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When I ceased making the noises the insect again reposed, but on my resuming it jumped off the board and ran away. The creature appeared alarmed at the sounds. The palpi were spread out whilst it was listening, and the antennæ moved up and down. 11.40 a.m.: Placed insect in a cage also suspended, and allowed her to settle down. Repeated the loud jarring sounds. The insect started, and then squeezed itself into a corner of the cage as though in great fear. After this it took no further notice although sounds were continued for about half a minute. Five minutes later I repeated the sounds, but no notice was taken of them, and I think that the insect was asleep, as in the first instance. 11.50: Again repeated sounds, very loudly this time. The insect trembled and moved its antennæ, but five flies perched on the string supporting the cage took no notice. The female D. megacephala appears to only regard the very discordant sounds made with the kerosene-tin and poker. It does not appear to hear the piano at all. 12 noon: Repeated, with same result; insect started, put out palpi, and moved antennæ. Feel sure that when she does not hear she is asleep.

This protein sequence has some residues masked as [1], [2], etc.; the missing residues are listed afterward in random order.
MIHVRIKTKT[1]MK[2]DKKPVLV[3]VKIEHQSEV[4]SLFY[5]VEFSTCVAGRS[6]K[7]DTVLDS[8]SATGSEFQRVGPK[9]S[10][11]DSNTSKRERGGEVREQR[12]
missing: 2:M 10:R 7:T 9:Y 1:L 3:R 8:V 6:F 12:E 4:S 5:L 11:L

The following experiments are related by Lord Avebury: “Kirby states that ‘once a little moth was reposing upon my window. I made a quiet, not loud but distinct, noise. The antenna nearest to me immediately moved towards me. I repeated the noise at least a dozen times, and it was followed every time by the same motion of that organ, till at length the insect, being alarmed, became more agitated and violent in its motions.’ And again, ‘I was once observing the motions of an Apion (a small weevil) under a pocket microscope. On seeing me it receded. Upon my making a slight but distinct noise its antennæ started. I repeated the noise several times, and invariably with the same effect.’”